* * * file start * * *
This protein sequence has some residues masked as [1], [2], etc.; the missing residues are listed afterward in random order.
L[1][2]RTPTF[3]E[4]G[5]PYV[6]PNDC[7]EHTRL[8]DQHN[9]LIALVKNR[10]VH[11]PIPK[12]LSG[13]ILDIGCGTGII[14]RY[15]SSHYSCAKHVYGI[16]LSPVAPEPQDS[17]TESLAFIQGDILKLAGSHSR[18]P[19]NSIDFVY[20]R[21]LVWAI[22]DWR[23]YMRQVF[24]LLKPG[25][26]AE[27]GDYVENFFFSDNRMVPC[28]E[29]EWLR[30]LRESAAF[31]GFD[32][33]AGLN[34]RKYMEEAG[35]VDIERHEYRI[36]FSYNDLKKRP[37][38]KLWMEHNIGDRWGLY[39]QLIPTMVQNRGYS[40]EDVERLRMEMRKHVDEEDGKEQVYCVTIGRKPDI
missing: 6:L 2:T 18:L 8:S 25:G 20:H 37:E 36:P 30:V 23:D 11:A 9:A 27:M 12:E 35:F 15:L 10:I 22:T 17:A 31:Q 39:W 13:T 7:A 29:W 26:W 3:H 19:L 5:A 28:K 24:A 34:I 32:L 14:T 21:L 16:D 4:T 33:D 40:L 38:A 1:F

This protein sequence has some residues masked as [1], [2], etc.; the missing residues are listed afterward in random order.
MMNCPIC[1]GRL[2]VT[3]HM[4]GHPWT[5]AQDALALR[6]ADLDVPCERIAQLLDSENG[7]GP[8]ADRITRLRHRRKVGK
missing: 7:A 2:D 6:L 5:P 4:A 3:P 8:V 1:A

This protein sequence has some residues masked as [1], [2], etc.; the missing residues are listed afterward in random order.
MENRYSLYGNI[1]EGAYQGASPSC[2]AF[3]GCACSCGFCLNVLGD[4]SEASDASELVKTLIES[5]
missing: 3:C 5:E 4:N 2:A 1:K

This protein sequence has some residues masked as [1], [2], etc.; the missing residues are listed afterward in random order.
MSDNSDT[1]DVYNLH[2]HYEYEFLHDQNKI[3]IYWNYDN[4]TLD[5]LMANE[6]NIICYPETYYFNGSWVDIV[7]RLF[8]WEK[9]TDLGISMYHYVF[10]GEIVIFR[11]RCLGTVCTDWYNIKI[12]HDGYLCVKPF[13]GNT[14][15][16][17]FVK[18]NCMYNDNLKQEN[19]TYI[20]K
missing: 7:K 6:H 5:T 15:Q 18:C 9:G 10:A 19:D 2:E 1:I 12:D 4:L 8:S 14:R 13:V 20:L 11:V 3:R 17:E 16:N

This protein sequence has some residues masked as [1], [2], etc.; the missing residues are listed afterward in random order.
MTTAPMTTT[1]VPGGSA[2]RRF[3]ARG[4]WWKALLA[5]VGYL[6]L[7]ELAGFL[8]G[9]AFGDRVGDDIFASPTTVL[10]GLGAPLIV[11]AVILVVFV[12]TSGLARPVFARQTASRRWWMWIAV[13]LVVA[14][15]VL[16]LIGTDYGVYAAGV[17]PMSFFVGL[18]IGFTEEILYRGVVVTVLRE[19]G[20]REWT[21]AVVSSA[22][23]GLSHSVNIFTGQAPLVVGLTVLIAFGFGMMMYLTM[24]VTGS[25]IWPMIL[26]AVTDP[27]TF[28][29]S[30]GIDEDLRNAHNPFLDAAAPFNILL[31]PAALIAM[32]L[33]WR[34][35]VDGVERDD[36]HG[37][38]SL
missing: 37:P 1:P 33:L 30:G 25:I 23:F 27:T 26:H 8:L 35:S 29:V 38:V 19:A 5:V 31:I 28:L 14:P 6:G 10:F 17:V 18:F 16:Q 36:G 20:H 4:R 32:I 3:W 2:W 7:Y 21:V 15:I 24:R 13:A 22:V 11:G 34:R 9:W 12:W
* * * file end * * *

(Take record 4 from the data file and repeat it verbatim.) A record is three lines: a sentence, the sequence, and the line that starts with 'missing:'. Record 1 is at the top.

This protein sequence has some residues masked as [1], [2], etc.; the missing residues are listed afterward in random order.
MSDNSDT[1]DVYNLH[2]HYEYEFLHDQNKI[3]IYWNYDN[4]TLD[5]LMANE[6]NIICYPETYYFNGSWVDIV[7]RLF[8]WEK[9]TDLGISMYHYVF[10]GEIVIFR[11]RCLGTVCTDWYNIKI[12]HDGYLCVKPF[13]GNT[14][15][16][17]FVK[18]NCMYNDNLKQEN[19]TYI[20]K
missing: 7:K 6:H 5:T 15:Q 18:C 9:G 10:A 19:D 2:E 1:I 12:D 4:L 8:S 14:R 13:V 20:L 11:V 3:R 17:E 16:N